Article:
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Discussion Starter #1
Nissan talks about battery capacity issues..... very interesting. Battery loss not linear? Experts chime in here.

http://youtu.be/R1tfX7fRWPI

MrEnergyCzar
 

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This was interesting. Thanks for posting it.

One item mentioned was that Nissan hasn't created a price for replacing the entire battery pack (instead they priced out replacing individual battery module). That surprised me.

Is it typical of a car company not to price specific items?

If a car was in an accident that damaged an un-priced part (such as the Leaf’s battery pack), how could the owner / insurance company / repair shop get correct replacement parts if the parts don’t have a price (and aren't designed to be sold to customers)?
 

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She is a crack up! Nissan sound like they are not in the business of selling battery! if you need a new entire battery i bet they would highly recommend there customer to just purchase a new EV. At least that's the way see this.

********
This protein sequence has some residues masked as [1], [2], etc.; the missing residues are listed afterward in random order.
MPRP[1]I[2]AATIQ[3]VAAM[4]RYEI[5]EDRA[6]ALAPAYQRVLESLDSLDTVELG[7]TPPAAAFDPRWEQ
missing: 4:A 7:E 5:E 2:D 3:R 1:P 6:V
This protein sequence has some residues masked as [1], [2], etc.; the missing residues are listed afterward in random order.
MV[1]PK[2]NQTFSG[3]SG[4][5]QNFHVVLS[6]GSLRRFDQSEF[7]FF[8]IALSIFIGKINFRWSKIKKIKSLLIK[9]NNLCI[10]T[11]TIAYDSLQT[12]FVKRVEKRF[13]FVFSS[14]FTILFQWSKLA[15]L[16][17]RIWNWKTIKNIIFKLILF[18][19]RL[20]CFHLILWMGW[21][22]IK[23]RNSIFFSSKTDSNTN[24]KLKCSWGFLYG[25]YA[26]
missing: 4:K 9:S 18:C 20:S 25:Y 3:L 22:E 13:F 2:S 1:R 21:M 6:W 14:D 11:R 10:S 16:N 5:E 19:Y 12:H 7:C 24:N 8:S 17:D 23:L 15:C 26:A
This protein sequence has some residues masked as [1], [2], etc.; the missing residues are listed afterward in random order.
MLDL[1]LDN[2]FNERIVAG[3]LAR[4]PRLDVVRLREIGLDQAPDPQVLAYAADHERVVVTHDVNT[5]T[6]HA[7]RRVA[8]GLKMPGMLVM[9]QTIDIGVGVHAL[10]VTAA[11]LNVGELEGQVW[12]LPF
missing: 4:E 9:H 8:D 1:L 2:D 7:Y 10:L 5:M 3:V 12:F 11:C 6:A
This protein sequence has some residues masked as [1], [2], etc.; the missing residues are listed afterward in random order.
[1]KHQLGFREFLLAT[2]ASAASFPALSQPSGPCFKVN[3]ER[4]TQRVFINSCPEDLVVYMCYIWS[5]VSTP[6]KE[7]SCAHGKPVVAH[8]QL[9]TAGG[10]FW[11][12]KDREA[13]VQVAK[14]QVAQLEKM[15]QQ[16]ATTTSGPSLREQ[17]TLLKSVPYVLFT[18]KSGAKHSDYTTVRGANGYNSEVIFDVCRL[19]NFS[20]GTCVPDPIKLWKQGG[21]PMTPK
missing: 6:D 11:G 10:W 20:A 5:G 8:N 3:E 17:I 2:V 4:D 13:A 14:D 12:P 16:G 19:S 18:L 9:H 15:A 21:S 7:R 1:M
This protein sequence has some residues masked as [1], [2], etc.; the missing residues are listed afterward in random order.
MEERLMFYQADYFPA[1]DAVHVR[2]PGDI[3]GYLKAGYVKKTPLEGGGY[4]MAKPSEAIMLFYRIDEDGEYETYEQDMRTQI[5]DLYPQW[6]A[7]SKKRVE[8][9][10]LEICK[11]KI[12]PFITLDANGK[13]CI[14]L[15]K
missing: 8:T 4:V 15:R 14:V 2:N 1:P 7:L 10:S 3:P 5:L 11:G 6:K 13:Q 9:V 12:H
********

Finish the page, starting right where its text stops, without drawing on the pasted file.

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If I heard correctly, Nissan projects 80% battery capacity for the Leaf after 5 years of driving 12,500 miles per year. Mr. Arizona will see 76% battery capacity after 5 years of driving 7,000 miles per year. What does that tell us?
 

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Nice video.
 

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Nissan sound like they are not in the business of selling battery! if you need a new entire battery i bet they would highly recommend there customer to just purchase a new EV.
That was the most surprising part of the video to me, that Nissan had no provision for people who wanted to drive the car past the usable life of the initial battery. They intended for most people to lease the car. However, the video said they would figure out a way to sell a new battery - even that they would try to make new improvements backwards compatible. It should all be interesting, but there is a lot of uncertainty remaining.
 

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Discussion Starter #7